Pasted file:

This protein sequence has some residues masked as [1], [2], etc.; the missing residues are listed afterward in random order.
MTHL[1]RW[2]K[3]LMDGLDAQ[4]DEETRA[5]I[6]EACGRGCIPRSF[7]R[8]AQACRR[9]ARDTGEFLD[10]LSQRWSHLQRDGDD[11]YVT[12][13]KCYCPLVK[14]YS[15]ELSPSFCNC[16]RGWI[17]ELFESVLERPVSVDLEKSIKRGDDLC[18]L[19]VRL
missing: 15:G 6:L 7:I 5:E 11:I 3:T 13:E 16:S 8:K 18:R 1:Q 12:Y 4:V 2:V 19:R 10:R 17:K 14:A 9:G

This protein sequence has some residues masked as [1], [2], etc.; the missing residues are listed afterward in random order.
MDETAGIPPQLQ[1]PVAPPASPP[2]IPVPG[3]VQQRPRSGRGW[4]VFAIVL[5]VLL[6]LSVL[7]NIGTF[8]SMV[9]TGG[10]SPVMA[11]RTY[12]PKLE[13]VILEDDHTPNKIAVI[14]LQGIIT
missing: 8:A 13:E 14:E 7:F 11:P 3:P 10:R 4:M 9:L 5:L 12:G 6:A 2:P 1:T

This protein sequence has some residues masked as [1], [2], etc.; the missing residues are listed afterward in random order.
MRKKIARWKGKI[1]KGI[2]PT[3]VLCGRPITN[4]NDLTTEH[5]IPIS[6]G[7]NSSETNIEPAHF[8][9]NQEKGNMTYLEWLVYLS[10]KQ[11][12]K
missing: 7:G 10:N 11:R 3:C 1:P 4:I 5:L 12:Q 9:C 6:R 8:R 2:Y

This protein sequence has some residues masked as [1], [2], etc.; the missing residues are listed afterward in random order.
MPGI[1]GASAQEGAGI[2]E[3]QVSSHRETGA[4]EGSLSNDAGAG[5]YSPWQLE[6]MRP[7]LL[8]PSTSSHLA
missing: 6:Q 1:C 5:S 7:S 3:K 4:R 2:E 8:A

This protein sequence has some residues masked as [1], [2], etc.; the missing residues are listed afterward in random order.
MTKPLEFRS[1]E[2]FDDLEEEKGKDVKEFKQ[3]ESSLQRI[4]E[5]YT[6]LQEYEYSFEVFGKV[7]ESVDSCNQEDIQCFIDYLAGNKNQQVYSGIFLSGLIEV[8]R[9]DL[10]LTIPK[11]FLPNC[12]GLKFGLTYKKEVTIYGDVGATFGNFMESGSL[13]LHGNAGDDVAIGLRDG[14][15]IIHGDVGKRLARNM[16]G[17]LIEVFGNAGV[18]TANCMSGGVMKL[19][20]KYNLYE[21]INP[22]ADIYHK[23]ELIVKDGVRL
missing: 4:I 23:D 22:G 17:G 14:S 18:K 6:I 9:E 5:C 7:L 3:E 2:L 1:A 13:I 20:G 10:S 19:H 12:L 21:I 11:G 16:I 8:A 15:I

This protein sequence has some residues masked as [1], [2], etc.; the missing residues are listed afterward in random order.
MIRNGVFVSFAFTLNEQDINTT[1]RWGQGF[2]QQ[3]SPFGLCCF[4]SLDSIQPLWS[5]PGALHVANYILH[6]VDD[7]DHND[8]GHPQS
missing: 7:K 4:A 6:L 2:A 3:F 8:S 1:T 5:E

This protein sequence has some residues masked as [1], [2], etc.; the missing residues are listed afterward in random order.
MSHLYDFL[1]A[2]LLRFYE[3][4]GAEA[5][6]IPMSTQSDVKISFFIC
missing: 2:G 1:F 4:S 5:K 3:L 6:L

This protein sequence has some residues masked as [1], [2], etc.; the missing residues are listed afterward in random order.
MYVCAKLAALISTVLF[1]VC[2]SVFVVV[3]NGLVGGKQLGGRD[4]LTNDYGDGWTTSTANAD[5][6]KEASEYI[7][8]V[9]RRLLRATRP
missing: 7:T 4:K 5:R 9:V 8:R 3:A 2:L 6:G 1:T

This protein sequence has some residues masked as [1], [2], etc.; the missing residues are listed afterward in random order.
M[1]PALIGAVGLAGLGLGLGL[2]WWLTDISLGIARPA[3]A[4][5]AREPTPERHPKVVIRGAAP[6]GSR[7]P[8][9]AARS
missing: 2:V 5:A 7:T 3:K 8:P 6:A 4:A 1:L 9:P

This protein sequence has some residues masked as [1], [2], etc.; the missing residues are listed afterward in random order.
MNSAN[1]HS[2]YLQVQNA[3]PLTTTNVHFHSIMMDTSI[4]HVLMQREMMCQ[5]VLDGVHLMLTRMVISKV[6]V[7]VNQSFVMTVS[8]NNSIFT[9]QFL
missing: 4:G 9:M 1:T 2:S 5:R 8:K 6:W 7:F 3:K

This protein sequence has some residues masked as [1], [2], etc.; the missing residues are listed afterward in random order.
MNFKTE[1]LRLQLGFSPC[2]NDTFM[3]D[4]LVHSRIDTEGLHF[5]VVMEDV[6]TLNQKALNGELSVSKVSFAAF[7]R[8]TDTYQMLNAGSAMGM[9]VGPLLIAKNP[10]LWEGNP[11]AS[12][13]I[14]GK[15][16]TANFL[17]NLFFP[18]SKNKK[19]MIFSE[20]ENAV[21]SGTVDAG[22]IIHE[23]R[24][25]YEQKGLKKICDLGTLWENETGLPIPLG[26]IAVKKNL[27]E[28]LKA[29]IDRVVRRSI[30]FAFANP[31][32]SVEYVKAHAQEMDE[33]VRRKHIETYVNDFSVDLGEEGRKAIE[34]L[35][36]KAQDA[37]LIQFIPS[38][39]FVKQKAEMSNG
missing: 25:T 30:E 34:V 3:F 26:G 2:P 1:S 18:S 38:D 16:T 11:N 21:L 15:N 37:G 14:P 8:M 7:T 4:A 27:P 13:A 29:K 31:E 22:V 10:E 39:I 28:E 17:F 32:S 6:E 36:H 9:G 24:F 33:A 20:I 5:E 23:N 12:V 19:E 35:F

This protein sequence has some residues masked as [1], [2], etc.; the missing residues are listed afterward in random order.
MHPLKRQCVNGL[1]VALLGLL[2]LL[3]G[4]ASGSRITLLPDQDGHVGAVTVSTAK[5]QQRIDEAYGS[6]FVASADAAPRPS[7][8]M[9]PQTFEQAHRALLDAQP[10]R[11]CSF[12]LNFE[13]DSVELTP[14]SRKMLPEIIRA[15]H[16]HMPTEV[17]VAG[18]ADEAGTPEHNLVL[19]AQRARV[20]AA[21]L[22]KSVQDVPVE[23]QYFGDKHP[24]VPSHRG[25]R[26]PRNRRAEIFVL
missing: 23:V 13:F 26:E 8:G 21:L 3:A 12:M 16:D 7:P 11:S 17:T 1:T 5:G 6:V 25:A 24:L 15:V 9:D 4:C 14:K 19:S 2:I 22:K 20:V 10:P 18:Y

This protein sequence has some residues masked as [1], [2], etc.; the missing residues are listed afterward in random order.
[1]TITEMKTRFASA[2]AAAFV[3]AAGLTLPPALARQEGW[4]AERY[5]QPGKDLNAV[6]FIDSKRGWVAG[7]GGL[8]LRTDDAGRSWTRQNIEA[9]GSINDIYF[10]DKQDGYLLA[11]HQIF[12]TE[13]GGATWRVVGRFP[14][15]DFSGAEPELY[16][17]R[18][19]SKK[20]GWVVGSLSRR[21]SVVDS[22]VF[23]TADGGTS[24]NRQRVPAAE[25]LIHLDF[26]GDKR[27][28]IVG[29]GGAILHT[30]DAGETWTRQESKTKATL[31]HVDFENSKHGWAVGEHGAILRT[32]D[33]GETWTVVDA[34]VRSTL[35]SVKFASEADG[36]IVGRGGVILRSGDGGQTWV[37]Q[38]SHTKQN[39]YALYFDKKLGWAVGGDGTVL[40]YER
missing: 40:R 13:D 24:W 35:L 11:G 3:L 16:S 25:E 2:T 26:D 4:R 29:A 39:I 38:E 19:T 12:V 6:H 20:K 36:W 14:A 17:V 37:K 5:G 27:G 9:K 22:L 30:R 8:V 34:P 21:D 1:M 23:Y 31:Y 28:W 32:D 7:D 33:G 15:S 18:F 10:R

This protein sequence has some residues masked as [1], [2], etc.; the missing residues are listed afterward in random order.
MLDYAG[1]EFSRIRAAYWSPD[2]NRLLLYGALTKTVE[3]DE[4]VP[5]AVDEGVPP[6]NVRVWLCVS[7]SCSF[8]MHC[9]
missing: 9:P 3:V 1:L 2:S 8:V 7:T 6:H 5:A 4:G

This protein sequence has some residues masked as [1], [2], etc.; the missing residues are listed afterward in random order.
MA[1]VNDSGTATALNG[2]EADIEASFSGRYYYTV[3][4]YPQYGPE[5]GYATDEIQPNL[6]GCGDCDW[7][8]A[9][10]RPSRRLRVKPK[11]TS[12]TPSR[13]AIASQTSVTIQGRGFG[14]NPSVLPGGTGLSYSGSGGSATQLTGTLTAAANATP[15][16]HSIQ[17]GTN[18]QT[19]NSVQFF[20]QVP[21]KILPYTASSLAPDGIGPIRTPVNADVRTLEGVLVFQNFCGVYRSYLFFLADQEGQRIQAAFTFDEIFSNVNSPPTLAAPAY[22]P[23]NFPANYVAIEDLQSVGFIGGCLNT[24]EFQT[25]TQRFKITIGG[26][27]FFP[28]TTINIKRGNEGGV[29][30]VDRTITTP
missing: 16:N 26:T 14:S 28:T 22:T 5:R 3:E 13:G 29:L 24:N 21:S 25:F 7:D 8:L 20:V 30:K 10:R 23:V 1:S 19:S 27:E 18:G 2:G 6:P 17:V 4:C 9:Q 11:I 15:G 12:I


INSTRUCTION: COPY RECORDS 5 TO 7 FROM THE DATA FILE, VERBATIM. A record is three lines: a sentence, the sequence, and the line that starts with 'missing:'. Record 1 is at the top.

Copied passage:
This protein sequence has some residues masked as [1], [2], etc.; the missing residues are listed afterward in random order.
MTKPLEFRS[1]E[2]FDDLEEEKGKDVKEFKQ[3]ESSLQRI[4]E[5]YT[6]LQEYEYSFEVFGKV[7]ESVDSCNQEDIQCFIDYLAGNKNQQVYSGIFLSGLIEV[8]R[9]DL[10]LTIPK[11]FLPNC[12]GLKFGLTYKKEVTIYGDVGATFGNFMESGSL[13]LHGNAGDDVAIGLRDG[14][15]IIHGDVGKRLARNM[16]G[17]LIEVFGNAGV[18]TANCMSGGVMKL[19][20]KYNLYE[21]INP[22]ADIYHK[23]ELIVKDGVRL
missing: 4:I 23:D 22:G 17:G 14:S 18:K 6:I 9:E 5:C 7:L 3:E 2:L 1:A 13:I 20:G 10:S 19:H 12:L 21:I 11:G 16:I 8:A 15:I

This protein sequence has some residues masked as [1], [2], etc.; the missing residues are listed afterward in random order.
MIRNGVFVSFAFTLNEQDINTT[1]RWGQGF[2]QQ[3]SPFGLCCF[4]SLDSIQPLWS[5]PGALHVANYILH[6]VDD[7]DHND[8]GHPQS
missing: 7:K 4:A 6:L 2:A 3:F 8:S 1:T 5:E

This protein sequence has some residues masked as [1], [2], etc.; the missing residues are listed afterward in random order.
MSHLYDFL[1]A[2]LLRFYE[3][4]GAEA[5][6]IPMSTQSDVKISFFIC
missing: 2:G 1:F 4:S 5:K 3:L 6:L